Dislocation of the tongue: the focus of medical IT should be innovation, not digitisation

James Clemence, University of Cambridge School of Clinical Medicine, Addenbrooke's Hospital, Hills Road, Cambridge, CB2 0SP

Medical information technology systems such as the electronic medical record (eMR) are becoming ubiquitous in clinical practice. Digitisation brings considerable advantages over traditional paper methods – ease of information dissemination, interoperability between primary and secondary care, and the ability for simultaneous access of records by multiple professionals. Electronic systems remove the requirement for miles of shelving for storage, allow for theoretically fast data retrieval for audit, and remove the inherent ambiguity of poor handwriting in paper records.

Such outcomes are without doubt laudable, but merely emphasising the portability, reduced space requirements, and increased accountability is missing the greatest strengths of computer systems. Computers are not simply dumb data-entry terminals, and to use them as such deprives systems of considerable capability. At their most simple, an eMR is a digitised medical note – familiar to all clinicians with a white space box and subtitled sections of history of presenting complaint, past medical history, etc. This is in line with historical tradition, and offers a simple and clear way of organising information for clinicians involved in, or new to, a particular case.

However, software implementations of this are frequently inelegant. Large white space boxes for information, a plethora of dropdown lists, and inflexible or unrealistic categories for diagnosis mar the user’s experience. Frequently, dropdown lists rely on awkward catch-all defaults: a particularly humorous example seen recently was the list of anatomical sites for a dislocation including ‘Tongue’.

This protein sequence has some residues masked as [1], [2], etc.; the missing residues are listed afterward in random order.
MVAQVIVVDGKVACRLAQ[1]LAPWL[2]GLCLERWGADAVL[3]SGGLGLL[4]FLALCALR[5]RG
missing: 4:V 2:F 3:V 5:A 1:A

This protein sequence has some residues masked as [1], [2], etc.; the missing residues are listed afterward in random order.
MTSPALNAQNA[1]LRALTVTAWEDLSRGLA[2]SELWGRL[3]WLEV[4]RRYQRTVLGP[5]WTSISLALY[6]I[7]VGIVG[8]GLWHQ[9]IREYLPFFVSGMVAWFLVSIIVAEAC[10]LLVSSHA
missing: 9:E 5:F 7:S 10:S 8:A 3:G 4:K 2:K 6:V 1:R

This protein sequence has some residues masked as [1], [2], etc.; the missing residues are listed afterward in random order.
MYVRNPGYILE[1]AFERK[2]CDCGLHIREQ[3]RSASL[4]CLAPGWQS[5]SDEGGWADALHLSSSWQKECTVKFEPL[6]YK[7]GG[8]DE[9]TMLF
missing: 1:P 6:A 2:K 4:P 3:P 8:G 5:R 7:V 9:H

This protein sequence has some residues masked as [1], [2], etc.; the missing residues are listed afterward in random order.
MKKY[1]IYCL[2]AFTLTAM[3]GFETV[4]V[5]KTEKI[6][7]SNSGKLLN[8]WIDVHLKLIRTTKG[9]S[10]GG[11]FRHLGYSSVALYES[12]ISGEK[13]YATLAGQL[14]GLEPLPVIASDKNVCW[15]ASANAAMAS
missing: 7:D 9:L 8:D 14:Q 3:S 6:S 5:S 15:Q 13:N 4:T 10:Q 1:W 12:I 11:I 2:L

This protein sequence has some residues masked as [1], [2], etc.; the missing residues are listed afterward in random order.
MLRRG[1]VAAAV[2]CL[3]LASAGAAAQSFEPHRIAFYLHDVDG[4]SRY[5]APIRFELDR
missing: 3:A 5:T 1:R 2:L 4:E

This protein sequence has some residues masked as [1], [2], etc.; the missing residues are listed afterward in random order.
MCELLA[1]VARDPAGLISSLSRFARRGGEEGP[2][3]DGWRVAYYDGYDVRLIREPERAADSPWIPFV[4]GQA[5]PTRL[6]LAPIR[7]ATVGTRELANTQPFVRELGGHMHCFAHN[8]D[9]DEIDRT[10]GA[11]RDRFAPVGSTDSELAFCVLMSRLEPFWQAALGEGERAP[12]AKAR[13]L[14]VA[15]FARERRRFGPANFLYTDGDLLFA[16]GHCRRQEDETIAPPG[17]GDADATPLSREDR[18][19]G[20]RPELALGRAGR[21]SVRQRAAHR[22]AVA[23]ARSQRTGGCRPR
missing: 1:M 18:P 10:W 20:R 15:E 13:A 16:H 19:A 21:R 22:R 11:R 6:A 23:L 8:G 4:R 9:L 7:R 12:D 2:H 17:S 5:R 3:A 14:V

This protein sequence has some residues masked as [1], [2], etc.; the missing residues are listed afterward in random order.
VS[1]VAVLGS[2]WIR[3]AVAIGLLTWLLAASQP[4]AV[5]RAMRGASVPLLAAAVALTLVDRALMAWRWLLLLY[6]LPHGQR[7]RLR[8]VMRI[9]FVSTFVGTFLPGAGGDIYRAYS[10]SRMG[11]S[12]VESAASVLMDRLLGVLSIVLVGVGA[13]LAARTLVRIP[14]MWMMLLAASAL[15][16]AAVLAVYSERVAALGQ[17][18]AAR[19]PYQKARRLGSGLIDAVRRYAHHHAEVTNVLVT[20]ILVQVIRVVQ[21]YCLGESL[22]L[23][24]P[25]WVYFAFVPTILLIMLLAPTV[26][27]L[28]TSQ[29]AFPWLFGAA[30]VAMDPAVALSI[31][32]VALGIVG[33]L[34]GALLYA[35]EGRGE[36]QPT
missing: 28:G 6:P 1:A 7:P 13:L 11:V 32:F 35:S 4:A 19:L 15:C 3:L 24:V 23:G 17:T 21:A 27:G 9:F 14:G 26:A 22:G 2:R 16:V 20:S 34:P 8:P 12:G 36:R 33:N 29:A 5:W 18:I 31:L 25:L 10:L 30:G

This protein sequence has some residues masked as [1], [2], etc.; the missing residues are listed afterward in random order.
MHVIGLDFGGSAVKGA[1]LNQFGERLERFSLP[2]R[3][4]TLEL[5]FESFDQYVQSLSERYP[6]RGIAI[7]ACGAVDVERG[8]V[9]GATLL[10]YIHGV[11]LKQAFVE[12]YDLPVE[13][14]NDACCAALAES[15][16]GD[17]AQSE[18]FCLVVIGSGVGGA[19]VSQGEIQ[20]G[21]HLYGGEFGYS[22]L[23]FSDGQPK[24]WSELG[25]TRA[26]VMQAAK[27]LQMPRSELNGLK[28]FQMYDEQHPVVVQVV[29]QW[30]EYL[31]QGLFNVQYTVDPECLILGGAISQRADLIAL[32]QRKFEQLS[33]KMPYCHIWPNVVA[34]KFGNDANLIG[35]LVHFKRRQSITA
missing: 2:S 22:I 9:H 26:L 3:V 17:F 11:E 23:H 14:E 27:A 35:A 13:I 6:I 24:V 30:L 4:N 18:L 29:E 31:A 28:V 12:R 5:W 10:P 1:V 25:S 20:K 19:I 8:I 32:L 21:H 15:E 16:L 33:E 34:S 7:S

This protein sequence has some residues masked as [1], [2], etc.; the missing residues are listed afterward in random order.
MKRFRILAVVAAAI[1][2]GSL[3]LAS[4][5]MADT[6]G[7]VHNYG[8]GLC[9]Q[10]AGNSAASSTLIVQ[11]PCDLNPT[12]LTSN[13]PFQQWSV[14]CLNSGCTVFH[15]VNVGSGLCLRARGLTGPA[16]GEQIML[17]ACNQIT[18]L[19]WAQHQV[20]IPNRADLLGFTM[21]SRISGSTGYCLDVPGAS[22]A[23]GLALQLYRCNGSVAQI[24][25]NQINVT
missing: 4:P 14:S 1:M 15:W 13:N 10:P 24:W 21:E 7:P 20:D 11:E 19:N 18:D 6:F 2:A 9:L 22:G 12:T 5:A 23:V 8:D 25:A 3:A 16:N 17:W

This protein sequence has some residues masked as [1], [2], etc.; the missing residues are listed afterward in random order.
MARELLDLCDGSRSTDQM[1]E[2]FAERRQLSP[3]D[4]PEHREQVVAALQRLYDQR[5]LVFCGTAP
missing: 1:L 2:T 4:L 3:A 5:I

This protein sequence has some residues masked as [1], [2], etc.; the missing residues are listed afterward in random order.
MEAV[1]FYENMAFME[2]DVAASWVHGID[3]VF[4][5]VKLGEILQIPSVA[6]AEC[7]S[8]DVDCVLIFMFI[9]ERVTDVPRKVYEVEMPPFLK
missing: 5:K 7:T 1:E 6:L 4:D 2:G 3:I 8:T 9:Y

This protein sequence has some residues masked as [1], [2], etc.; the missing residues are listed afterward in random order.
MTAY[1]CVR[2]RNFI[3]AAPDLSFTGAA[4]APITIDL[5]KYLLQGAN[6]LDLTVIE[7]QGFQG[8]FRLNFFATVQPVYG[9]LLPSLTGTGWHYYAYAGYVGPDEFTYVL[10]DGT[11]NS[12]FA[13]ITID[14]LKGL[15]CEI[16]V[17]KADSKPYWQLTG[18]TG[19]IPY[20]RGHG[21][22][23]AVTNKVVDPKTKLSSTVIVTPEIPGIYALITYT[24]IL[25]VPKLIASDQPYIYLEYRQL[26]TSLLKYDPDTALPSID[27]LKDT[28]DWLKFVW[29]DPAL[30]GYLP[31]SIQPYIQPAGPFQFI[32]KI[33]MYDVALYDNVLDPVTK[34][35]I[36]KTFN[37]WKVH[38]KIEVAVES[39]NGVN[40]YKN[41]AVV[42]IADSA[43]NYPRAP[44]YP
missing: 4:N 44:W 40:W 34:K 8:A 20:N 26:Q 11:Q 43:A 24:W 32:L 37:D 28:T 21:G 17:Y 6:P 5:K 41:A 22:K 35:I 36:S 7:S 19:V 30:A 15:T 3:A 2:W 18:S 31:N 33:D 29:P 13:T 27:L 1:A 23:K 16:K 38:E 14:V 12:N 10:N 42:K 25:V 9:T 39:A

For those unable to touchtype, eMR systems tend to be slower than handwriting notes, a common frustration vented on the wards. Additionally, whilst an approximate equivalent to the handwritten medical note, concrete assumptions in the system make this a frustrating method of inputting data. The data input side of eMR software could be drastically simplified and made more intuitive, embracing some of the improvements which have developed in other IT fields over the past few years, especially in web-based systems.

The biggest weakness in the current eMR approach is the subsequent retrieval of records, data manipulation, and conversion of information from a note into a clinic letter, other communique etc. and information dissemination. For example, in an audit situation, once provided with a list of patients meeting a diagnostic criteria (via a Read code), information has to be extracted manually from referral letters and clinic notes in order to assemble the dataset. An inherent weakness of this is the implicit assumption of a rigorously consistent Read code policy – something which in practice often has considerable inter-clinician variability. Patients without Read codes are missed, and copying data to the dataset, frequently manually, is a superfluous step that potentially allows aberrant data to enter results.

Modern systems should allow the entering of clinical information simply, but then develop retrieval systems allowing the clinical data stored in clinic notes to be accessed, indexed for search, and extracted without requiring the current degree of manual action. Clinic letters, for example, should not just sit as Microsoft Word documents and scanned images of hospital letters attached to the rest of the record. Instead, they should be indexed for search, and allow extraction of useful clinical data for research, which can improve both delivery of care for that patient in particular, and for the wider population in general.

Putting data into computer systems is the future of practice, rendering paper records obsolete. Part of the problem is that the solutions we have currently are a half-way house, bridging the gap between outmoded paper systems and modern electronic ones. However, as adoption of electronic systems begins apace, and makes increasing inroads into secondary care, we need to think carefully about all the roles these systems need to perform. We need to aim beyond the superficial objectives of merely replacing paper, and mitigating the accountability, legibility, and portability issues associated with paper notes.

Development of systems in the absence of end user input invariably leads to half-baked solutions. Clinicians, as end users, need to be involved throughout the design process, and not merely to clarify to how the current system works. Innovation needs to become the watchword here, stepping beyond the current focus of eMR systems, and instead looking at innovative solutions which embrace IT for some of its biggest strengths – data manipulation and retrieval, rather than purely digitising the system we have used for years.


Story image from Wikimedia Commons.